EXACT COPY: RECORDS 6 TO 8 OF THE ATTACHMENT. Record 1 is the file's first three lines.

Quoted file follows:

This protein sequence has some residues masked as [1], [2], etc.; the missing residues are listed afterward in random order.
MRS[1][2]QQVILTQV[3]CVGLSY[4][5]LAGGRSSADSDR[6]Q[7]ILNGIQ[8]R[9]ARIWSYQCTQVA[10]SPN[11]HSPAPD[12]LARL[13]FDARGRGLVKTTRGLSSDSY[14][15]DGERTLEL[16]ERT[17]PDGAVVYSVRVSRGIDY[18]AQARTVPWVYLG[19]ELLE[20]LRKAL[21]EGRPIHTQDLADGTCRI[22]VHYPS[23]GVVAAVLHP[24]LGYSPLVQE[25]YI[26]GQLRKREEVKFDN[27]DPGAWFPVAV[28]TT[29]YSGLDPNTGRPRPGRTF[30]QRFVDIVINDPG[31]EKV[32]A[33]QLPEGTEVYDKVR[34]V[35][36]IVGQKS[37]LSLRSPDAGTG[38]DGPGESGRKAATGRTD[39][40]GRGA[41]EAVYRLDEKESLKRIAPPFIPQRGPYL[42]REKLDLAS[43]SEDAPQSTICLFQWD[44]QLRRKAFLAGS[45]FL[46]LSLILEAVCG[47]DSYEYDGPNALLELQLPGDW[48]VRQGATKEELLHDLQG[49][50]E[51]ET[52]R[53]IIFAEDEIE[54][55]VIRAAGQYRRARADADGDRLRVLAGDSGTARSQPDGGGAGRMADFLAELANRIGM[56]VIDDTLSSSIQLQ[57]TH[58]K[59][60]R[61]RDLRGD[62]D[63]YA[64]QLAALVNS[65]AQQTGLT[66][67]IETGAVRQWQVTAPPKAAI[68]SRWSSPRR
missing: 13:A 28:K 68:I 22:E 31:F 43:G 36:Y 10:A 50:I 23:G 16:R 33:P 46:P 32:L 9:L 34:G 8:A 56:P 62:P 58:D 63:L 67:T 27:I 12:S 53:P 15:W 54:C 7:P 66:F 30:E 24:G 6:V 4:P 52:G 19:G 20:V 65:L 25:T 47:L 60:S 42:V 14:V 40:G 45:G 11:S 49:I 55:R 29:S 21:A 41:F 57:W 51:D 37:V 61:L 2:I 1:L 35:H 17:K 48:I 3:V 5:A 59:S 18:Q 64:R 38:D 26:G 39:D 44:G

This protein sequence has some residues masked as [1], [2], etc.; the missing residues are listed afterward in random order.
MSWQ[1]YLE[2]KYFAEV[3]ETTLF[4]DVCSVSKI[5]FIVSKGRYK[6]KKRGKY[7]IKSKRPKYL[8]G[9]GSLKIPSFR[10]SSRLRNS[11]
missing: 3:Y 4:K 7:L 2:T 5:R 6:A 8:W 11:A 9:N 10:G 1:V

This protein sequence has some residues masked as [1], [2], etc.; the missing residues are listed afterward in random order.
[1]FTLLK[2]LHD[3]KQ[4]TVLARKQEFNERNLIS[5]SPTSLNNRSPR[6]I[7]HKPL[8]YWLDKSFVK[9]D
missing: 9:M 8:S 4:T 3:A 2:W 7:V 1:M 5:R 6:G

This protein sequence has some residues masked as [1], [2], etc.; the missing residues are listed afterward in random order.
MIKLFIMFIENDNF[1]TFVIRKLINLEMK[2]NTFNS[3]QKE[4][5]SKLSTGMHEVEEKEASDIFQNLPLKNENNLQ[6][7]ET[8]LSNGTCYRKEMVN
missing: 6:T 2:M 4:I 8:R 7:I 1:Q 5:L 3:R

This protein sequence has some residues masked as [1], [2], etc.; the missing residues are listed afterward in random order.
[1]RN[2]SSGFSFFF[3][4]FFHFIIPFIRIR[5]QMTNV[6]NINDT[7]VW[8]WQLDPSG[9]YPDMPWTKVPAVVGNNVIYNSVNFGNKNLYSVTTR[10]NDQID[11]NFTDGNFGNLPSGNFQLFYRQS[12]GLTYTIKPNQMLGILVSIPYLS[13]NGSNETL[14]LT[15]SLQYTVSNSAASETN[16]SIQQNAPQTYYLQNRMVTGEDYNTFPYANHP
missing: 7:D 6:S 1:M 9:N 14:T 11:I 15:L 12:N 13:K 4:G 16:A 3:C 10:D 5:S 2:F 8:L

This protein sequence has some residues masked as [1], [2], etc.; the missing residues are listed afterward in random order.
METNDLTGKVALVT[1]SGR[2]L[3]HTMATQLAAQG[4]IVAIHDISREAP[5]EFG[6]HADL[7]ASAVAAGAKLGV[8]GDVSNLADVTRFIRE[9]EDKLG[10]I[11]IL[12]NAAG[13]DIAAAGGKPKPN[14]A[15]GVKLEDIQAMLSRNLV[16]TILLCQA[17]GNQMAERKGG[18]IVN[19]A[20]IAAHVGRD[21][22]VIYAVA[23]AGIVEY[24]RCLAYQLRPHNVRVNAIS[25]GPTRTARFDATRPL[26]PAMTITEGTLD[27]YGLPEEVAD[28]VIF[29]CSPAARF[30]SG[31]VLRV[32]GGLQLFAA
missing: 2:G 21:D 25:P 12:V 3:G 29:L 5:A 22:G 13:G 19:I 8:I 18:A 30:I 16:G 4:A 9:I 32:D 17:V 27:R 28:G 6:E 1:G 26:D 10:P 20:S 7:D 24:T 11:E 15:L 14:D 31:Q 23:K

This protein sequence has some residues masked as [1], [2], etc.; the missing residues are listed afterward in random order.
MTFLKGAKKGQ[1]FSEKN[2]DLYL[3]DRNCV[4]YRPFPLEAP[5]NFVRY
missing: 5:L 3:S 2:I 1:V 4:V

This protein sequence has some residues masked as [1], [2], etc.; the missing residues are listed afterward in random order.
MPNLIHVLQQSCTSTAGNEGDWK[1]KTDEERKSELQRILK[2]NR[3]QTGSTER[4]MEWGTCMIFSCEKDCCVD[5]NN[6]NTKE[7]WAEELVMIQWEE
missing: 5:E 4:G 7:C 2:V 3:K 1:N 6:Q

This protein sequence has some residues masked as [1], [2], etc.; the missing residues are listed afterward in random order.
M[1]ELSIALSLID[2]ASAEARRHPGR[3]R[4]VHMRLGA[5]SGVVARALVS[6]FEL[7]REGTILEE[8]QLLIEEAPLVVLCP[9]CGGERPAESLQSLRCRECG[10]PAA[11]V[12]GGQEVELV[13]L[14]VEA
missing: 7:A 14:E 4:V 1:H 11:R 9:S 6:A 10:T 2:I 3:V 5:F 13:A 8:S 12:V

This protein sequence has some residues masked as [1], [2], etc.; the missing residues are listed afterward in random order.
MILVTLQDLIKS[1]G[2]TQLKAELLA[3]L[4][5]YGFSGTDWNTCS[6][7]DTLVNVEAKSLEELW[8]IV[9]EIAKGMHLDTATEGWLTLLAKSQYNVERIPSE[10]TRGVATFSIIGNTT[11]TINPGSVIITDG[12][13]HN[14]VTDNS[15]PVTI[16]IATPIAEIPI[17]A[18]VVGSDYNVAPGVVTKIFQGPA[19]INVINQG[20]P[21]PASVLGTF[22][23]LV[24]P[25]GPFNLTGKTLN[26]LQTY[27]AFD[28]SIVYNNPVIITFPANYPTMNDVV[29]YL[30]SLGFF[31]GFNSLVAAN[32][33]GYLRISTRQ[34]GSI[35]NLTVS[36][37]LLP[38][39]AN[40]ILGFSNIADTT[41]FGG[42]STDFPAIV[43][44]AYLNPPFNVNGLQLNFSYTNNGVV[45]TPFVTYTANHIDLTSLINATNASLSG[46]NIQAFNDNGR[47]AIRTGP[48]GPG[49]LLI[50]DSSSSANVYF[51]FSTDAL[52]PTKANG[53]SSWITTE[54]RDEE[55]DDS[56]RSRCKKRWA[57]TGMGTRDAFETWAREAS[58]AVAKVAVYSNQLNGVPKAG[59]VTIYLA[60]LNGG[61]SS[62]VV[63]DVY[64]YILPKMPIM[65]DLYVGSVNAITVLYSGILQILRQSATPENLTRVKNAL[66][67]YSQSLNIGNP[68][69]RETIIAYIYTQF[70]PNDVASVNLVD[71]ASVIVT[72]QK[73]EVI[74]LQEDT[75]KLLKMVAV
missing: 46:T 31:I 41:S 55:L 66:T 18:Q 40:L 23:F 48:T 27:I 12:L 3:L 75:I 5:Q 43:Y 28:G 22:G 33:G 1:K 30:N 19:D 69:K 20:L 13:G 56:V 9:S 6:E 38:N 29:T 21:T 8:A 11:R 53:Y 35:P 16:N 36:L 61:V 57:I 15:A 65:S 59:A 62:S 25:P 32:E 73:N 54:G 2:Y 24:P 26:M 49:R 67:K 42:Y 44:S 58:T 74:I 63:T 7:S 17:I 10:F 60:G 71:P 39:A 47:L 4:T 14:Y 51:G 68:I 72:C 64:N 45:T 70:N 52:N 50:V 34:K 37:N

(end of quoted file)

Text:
This protein sequence has some residues masked as [1], [2], etc.; the missing residues are listed afterward in random order.
METNDLTGKVALVT[1]SGR[2]L[3]HTMATQLAAQG[4]IVAIHDISREAP[5]EFG[6]HADL[7]ASAVAAGAKLGV[8]GDVSNLADVTRFIRE[9]EDKLG[10]I[11]IL[12]NAAG[13]DIAAAGGKPKPN[14]A[15]GVKLEDIQAMLSRNLV[16]TILLCQA[17]GNQMAERKGG[18]IVN[19]A[20]IAAHVGRD[21][22]VIYAVA[23]AGIVEY[24]RCLAYQLRPHNVRVNAIS[25]GPTRTARFDATRPL[26]PAMTITEGTLD[27]YGLPEEVAD[28]VIF[29]CSPAARF[30]SG[31]VLRV[32]GGLQLFAA
missing: 2:G 21:D 25:P 12:V 3:G 29:L 5:A 22:G 13:G 19:I 8:I 18:A 30:I 16:G 4:A 9:I 32:D 17:V 27:R 28:G 6:E 1:G 26:D 10:P 20:S 7:D 24:T 11:E 15:L 14:D 31:Q 23:K

This protein sequence has some residues masked as [1], [2], etc.; the missing residues are listed afterward in random order.
MTFLKGAKKGQ[1]FSEKN[2]DLYL[3]DRNCV[4]YRPFPLEAP[5]NFVRY
missing: 5:L 3:S 2:I 1:V 4:V

This protein sequence has some residues masked as [1], [2], etc.; the missing residues are listed afterward in random order.
MPNLIHVLQQSCTSTAGNEGDWK[1]KTDEERKSELQRILK[2]NR[3]QTGSTER[4]MEWGTCMIFSCEKDCCVD[5]NN[6]NTKE[7]WAEELVMIQWEE
missing: 5:E 4:G 7:C 2:V 3:K 1:N 6:Q